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Every Badger knows that Babcock Hall is famed for its ice cream. But campus’s lactose palace does more than scoops and shakes. It’s a fully functioning dairy that produces cheese for eating and milk for drinking, as well as material for dairy research. Over the course of a year, Babcock Hall requires 2 million pounds of raw milk, according to Bill Klein, the dairy plant manager.

On days when the plant is operating, it brings in between 10,000 and 15,000 pounds, about 3,000 of which come from the UW’s own dairy herd. The rest is supplied by Foremost Farms, a Wisconsin cooperative.

Of the thousand tons of moo juice Babcock receives each year, about 60 percent — something north of a million pounds — is bottled for sale as drinking milk. The rest is divided among cheesemaking,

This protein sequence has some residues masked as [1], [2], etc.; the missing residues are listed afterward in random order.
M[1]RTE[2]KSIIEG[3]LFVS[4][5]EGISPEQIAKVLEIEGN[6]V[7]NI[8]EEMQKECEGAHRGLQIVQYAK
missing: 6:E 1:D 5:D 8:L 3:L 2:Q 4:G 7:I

ice cream, and dairy research.

Ultimately, the dairy makes between 35,000 and 40,000 pounds of cheese a year, in twenty-one different varieties — there are six different varieties of Cheddar alone.

In terms of ice cream, Babcock Hall creates close to 75,000 gallons each year, and vanilla remains, by far, the most popular flavor. “It’s the base for shakes and sundaes,” Klein explains. “But after that, the most popular would be either cookies and cream or cookie dough. Those two do really well.”

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